In the course of advising businesses on the new data regulations, the above is a question that frequently crops up. Businesses want to know whether or not they need individuals' consent alone to process personal data. The simple answer is that consent is not necessary - it is merely one of various lawful bases to process data, but it is commonly used.
The GDPR, which seeks to protect individuals’ data and enhance their privacy, stipulates that businesses must only process personal data when there is one of several grounds available. These grounds are known as lawful bases. A business therefore needs a lawful basis to process personal data. Without a lawful basis, a business unlawfully processes personal data. Examples of lawful bases include:
1. Where a business pursues its legitimate interests;
2. If an individual enters into a contract with the business for the latter to process data;
3. Where it is of vital interest that data be processed (think a person needing an emergency operation); and
4. The individual’s consent is also a lawful basis.
While in practice consent is frequently relied upon, on many occasions it will not be the correct adequate lawful basis to rely on. Another lawful basis, such as legitimate interests, may need to be considered in such circumstances. Legitimate interests is broadly defined, but includes circumstances where it is reasonable for the business to further its objectives.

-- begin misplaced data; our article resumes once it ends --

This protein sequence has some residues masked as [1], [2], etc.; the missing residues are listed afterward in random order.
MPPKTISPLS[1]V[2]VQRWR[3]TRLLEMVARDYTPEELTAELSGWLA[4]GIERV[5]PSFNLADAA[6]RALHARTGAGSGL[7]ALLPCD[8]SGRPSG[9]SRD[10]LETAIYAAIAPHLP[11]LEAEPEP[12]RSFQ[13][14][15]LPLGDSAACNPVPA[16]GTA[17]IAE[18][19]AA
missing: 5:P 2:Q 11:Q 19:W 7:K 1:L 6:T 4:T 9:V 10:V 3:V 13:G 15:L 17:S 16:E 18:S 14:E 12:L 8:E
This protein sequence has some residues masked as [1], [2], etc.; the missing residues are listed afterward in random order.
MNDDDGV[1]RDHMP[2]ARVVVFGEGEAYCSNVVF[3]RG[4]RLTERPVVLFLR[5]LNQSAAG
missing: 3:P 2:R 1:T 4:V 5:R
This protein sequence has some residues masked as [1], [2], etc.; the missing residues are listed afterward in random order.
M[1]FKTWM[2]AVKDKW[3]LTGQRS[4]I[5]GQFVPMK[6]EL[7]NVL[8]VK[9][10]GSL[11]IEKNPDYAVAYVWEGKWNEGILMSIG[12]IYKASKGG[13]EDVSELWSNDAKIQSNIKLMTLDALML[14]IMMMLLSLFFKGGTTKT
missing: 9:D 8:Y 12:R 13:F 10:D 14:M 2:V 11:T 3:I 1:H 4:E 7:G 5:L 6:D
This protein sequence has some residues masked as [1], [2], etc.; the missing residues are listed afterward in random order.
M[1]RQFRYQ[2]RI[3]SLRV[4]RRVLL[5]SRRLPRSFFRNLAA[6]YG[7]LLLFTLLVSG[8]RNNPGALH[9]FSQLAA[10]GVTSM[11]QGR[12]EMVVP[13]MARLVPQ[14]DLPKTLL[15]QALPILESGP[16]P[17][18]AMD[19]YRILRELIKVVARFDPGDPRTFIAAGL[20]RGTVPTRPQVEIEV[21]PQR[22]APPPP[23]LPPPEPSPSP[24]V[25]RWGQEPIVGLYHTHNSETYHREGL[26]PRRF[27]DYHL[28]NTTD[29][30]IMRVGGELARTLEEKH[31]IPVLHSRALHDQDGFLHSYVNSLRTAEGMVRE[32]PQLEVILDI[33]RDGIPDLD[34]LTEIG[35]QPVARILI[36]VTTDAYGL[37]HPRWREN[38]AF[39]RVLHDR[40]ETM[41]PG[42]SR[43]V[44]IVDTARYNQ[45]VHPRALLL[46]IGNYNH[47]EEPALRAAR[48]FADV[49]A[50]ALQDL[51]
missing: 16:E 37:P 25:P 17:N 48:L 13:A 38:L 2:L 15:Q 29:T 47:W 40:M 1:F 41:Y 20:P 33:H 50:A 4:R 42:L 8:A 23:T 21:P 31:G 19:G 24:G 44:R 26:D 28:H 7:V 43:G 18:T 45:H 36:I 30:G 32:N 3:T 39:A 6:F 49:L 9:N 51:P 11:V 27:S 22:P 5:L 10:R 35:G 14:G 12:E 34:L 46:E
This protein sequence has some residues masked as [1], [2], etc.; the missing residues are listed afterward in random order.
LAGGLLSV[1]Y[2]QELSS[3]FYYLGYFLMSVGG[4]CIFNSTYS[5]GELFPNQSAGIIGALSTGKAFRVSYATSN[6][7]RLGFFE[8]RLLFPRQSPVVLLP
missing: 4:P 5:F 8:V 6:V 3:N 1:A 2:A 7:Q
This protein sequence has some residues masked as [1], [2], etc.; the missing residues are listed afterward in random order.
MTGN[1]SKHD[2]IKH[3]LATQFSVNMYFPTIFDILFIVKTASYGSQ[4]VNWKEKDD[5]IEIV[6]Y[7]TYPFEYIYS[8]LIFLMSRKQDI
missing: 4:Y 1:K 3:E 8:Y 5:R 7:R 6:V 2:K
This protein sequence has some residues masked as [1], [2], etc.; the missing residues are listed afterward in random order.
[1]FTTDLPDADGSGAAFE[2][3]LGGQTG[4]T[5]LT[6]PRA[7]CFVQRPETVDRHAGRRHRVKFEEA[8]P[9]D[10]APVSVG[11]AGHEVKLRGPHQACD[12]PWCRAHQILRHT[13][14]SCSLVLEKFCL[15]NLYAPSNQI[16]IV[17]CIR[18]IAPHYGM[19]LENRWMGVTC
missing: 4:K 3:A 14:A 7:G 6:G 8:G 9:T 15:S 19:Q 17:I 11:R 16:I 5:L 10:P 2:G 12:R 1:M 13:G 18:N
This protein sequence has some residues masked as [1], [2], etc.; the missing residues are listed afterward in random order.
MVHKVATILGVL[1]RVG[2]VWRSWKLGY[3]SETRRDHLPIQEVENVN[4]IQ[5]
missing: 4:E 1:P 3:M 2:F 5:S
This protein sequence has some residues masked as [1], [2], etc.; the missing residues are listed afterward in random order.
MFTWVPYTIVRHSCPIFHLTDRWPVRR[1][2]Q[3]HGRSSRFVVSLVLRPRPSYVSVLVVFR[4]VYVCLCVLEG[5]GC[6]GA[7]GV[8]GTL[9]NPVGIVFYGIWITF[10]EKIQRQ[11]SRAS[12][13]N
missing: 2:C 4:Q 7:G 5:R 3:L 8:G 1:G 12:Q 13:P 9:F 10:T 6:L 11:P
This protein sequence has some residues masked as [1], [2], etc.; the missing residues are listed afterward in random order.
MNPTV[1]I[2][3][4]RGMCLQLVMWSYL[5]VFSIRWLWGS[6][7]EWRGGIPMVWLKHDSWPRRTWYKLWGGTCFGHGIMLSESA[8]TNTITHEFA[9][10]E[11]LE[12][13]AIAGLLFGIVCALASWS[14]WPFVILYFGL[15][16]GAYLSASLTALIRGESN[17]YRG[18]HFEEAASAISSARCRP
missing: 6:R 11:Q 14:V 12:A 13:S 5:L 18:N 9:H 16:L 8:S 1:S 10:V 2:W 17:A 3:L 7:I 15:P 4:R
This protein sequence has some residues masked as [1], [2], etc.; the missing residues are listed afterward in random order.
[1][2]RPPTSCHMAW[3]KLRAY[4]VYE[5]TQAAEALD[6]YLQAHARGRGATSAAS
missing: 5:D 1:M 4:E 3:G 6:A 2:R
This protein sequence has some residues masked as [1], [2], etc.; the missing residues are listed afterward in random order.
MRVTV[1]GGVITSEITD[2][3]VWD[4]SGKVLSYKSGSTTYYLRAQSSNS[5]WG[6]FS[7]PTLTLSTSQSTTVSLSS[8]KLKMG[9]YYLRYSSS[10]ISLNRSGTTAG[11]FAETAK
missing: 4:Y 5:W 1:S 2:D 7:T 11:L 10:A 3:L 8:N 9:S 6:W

It may well be that you have a myriad of questions on GDPR. Even though it has been in force since May 2018, lots of small businesses in particular are grappling with its effects and, to some extent, the Information Commissioner's Office, appreciates this.
If you require any advice on the GDPR, please contact Markel Law and we would be more than willing to assist you.
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There are six available lawful bases for processing. No single basis is ’better’ or more important than the others – which basis is most appropriate to use will depend on your purpose and relationship with the individual. Most lawful bases require that processing is ‘necessary’. If you can reasonably achieve the same purpose without the processing, you won’t have a lawful basis.